The US alliance will not drag Australia into war with China, says the top US diplomat for Asia. Assistant Secretary for East Asia at the State Department Daniel Russel rejected the assertion by former prime minister Malcolm Fraser that Australia was so locked into the US system that it would have no option but to join any American war with China. To the contrary, Mr Russel said America’s strong engagement across the region and its push-back against Chinese misbehaviour has substantially reduced the risk of military conflict. Mr Russel was speaking after top-level Ausmin security meetings that opened the door to the integration of Australian and US ballistic missile defence systems, additional US ship visits to Perth and increased use of a Northern Territory bombing range by the US Air Force. He said the US remained overwhelmingly committed to the Asian region even as the Obama administration was prosecuting air strikes in Iraq and coming under pressure to intervene to curb a worsening band of disorder that now stretches from Libya to Ukraine. Mr Russel’s strongest comments were in response to Mr Fraser’s view that the US-Australia alliance is a Cold War anachronism that denies Australia the strategic room to opt out of any war against China.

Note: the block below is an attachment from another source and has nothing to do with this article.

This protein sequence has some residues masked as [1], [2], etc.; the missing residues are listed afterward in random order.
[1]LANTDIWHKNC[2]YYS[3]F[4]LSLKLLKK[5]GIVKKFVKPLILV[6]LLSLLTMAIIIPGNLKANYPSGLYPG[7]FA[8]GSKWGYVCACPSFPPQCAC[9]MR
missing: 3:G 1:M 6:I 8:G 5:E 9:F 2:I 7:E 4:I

Newsline: Chinese embassy staffer nabbed drunk driving in Canada

A member of the Chinese diplomatic corps must leave Canada or face arrest after he was nabbed for drunk driving. The Chinese government has not provided a certificate of diplomatic immunity for Teng Zhou, 25, and a bench warrant was issued for his arrest on Thursday. Zhou, who is described on a Quebec government website as a Chinese government attache, was stopped near Rideau and Charlotte streets at 11:50 p.m. on June 14, Ottawa police said. He was charged with impaired driving, refusing to provide a breath sample and resisting arrest, although the resisting arrest rap was later dropped. On Thursday, Crown attorney Vikki Bair told the court a certificate of immunity had not materialized and she requested the justice of the peace issue a bench warrant. Zhou had not show up to court for the scheduled appearance. The embassy had not returned requests for comment.